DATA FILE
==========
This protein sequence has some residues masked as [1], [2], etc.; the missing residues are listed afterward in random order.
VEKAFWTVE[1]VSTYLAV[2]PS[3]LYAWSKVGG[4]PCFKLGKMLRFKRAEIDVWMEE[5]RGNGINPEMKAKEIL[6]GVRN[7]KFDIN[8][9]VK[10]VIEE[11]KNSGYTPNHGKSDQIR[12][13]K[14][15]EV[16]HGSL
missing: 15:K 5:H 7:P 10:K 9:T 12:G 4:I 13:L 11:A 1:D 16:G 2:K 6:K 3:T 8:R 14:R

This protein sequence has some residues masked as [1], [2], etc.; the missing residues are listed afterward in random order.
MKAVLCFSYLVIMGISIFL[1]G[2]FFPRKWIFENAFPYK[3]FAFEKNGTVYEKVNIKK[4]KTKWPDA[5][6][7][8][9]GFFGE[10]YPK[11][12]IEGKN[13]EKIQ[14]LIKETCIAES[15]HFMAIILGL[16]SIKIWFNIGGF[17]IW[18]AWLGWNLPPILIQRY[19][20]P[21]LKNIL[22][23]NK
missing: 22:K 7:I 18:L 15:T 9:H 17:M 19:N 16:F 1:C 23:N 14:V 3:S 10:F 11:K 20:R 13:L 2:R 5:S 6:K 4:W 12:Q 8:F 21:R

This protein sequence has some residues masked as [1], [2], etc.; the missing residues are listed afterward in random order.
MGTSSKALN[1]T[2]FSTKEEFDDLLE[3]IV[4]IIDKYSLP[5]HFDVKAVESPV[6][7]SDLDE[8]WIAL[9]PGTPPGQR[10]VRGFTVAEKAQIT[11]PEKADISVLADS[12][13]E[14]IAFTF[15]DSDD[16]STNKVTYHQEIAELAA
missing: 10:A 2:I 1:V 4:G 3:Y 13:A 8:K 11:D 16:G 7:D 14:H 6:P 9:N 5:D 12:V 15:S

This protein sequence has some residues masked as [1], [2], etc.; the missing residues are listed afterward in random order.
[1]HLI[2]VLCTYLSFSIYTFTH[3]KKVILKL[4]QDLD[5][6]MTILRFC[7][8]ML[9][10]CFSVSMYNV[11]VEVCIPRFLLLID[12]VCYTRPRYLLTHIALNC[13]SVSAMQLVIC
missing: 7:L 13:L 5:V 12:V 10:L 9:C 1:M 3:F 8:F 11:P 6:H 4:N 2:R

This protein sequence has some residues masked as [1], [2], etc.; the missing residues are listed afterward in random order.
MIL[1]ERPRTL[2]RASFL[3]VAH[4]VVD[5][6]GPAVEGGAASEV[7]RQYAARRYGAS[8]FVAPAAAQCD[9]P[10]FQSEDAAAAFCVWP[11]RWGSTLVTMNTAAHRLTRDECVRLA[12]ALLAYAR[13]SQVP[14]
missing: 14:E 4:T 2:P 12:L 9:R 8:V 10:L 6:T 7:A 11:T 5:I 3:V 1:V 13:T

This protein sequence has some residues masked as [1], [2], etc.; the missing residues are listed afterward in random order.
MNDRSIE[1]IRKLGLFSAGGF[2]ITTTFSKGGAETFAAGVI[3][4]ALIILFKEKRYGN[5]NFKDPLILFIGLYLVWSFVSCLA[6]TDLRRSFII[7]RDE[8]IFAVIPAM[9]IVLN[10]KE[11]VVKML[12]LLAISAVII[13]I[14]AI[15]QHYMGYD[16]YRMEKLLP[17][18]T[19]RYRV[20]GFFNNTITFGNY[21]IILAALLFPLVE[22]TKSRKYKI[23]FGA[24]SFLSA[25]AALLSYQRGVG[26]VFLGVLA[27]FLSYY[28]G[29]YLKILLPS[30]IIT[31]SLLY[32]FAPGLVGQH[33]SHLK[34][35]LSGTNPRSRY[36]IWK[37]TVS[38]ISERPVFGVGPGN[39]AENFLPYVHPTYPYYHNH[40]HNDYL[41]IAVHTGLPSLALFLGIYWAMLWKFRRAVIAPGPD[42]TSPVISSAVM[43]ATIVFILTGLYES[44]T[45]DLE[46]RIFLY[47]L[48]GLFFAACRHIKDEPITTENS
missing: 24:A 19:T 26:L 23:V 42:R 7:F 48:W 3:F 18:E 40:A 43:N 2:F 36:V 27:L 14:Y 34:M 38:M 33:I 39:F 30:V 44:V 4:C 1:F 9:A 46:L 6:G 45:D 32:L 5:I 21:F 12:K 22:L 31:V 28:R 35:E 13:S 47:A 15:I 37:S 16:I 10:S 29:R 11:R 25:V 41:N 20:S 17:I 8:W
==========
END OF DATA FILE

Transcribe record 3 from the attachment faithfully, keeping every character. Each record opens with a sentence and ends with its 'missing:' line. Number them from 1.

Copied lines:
This protein sequence has some residues masked as [1], [2], etc.; the missing residues are listed afterward in random order.
MGTSSKALN[1]T[2]FSTKEEFDDLLE[3]IV[4]IIDKYSLP[5]HFDVKAVESPV[6][7]SDLDE[8]WIAL[9]PGTPPGQR[10]VRGFTVAEKAQIT[11]PEKADISVLADS[12][13]E[14]IAFTF[15]DSDD[16]STNKVTYHQEIAELAA
missing: 10:A 2:I 1:V 4:G 3:Y 13:A 8:K 11:D 16:G 7:D 14:H 6:P 9:N 5:D 12:V 15:S